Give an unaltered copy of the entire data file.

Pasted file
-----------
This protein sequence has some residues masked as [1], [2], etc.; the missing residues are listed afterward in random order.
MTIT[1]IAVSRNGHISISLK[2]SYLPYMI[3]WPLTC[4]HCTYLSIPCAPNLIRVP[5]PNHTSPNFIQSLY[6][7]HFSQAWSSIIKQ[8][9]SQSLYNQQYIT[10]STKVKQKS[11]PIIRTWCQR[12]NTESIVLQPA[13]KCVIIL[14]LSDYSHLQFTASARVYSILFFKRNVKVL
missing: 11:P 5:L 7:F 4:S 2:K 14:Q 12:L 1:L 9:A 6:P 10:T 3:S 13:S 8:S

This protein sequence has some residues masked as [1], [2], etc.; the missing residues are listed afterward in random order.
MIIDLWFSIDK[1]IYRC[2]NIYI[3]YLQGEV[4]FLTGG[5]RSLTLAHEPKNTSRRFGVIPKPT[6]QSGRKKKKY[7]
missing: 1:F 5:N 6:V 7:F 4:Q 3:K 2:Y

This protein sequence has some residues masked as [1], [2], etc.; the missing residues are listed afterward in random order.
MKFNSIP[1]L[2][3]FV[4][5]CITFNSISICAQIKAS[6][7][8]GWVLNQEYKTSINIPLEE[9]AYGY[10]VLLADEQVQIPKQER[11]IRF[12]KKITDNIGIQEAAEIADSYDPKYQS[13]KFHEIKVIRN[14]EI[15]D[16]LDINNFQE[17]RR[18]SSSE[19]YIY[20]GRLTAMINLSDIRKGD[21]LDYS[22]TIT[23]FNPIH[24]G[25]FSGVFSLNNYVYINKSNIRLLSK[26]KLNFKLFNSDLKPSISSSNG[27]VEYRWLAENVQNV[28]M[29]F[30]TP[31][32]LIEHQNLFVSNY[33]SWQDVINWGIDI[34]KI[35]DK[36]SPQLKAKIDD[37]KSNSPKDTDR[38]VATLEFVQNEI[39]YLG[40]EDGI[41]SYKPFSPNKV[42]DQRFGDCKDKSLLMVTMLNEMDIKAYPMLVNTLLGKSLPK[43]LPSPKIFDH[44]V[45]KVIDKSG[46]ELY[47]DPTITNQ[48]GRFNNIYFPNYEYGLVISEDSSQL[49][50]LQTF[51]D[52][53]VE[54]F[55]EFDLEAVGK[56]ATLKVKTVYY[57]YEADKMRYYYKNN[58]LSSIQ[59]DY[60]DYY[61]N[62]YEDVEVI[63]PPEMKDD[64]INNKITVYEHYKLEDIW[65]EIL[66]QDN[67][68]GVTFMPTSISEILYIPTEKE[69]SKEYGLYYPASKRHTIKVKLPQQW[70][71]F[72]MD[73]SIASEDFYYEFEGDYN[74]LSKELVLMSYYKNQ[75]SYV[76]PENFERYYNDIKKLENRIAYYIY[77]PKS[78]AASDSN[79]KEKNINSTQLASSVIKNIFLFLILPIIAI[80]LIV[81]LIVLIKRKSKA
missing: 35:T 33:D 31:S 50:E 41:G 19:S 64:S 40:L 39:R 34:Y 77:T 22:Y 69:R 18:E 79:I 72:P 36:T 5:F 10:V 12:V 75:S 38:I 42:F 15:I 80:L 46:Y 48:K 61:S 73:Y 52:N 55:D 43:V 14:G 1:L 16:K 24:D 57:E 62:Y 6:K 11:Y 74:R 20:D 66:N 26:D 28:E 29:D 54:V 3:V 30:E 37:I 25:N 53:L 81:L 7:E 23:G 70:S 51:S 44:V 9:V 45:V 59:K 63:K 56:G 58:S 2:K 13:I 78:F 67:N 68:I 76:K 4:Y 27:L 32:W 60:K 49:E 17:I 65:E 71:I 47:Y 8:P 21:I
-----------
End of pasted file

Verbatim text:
This protein sequence has some residues masked as [1], [2], etc.; the missing residues are listed afterward in random order.
MTIT[1]IAVSRNGHISISLK[2]SYLPYMI[3]WPLTC[4]HCTYLSIPCAPNLIRVP[5]PNHTSPNFIQSLY[6][7]HFSQAWSSIIKQ[8][9]SQSLYNQQYIT[10]STKVKQKS[11]PIIRTWCQR[12]NTESIVLQPA[13]KCVIIL[14]LSDYSHLQFTASARVYSILFFKRNVKVL
missing: 11:P 5:L 7:F 4:S 2:K 14:Q 12:L 1:L 9:A 6:P 10:T 3:S 13:S 8:S

This protein sequence has some residues masked as [1], [2], etc.; the missing residues are listed afterward in random order.
MIIDLWFSIDK[1]IYRC[2]NIYI[3]YLQGEV[4]FLTGG[5]RSLTLAHEPKNTSRRFGVIPKPT[6]QSGRKKKKY[7]
missing: 1:F 5:N 6:V 7:F 4:Q 3:K 2:Y

This protein sequence has some residues masked as [1], [2], etc.; the missing residues are listed afterward in random order.
MKFNSIP[1]L[2][3]FV[4][5]CITFNSISICAQIKAS[6][7][8]GWVLNQEYKTSINIPLEE[9]AYGY[10]VLLADEQVQIPKQER[11]IRF[12]KKITDNIGIQEAAEIADSYDPKYQS[13]KFHEIKVIRN[14]EI[15]D[16]LDINNFQE[17]RR[18]SSSE[19]YIY[20]GRLTAMINLSDIRKGD[21]LDYS[22]TIT[23]FNPIH[24]G[25]FSGVFSLNNYVYINKSNIRLLSK[26]KLNFKLFNSDLKPSISSSNG[27]VEYRWLAENVQNV[28]M[29]F[30]TP[31][32]LIEHQNLFVSNY[33]SWQDVINWGIDI[34]KI[35]DK[36]SPQLKAKIDD[37]KSNSPKDTDR[38]VATLEFVQNEI[39]YLG[40]EDGI[41]SYKPFSPNKV[42]DQRFGDCKDKSLLMVTMLNEMDIKAYPMLVNTLLGKSLPK[43]LPSPKIFDH[44]V[45]KVIDKSG[46]ELY[47]DPTITNQ[48]GRFNNIYFPNYEYGLVISEDSSQL[49][50]LQTF[51]D[52][53]VE[54]F[55]EFDLEAVGK[56]ATLKVKTVYY[57]YEADKMRYYYKNN[58]LSSIQ[59]DY[60]DYY[61]N[62]YEDVEVI[63]PPEMKDD[64]INNKITVYEHYKLEDIW[65]EIL[66]QDN[67][68]GVTFMPTSISEILYIPTEKE[69]SKEYGLYYPASKRHTIKVKLPQQW[70][71]F[72]MD[73]SIASEDFYYEFEGDYN[74]LSKELVLMSYYKNQ[75]SYV[76]PENFERYYNDIKKLENRIAYYIY[77]PKS[78]AASDSN[79]KEKNINSTQLASSVIKNIFLFLILPIIAI[80]LIV[81]LIVLIKRKSKA
missing: 35:T 33:D 31:S 50:E 41:G 19:S 64:S 40:L 39:R 34:Y 77:T 22:Y 69:R 18:E 79:I 72:P 36:T 5:F 10:V 12:V 75:S 38:I 42:F 15:I 80:L 46:Y 48:K 61:S 73:Y 52:N 55:D 43:V 14:G 1:L 16:K 24:D 57:E 62:Y 6:K 11:Y 74:R 20:D 66:N 26:D 28:E 29:D 54:V 3:V 30:E 37:I 25:N 53:L 81:L 7:E 23:G 70:S 51:S 44:V 9:V 45:V 59:K 63:K 56:G 58:S 2:K 13:I 78:F 67:N 68:I 76:K 4:Y 27:L 32:W 60:K 49:E 17:I 65:E 71:I 47:Y 8:P 21:I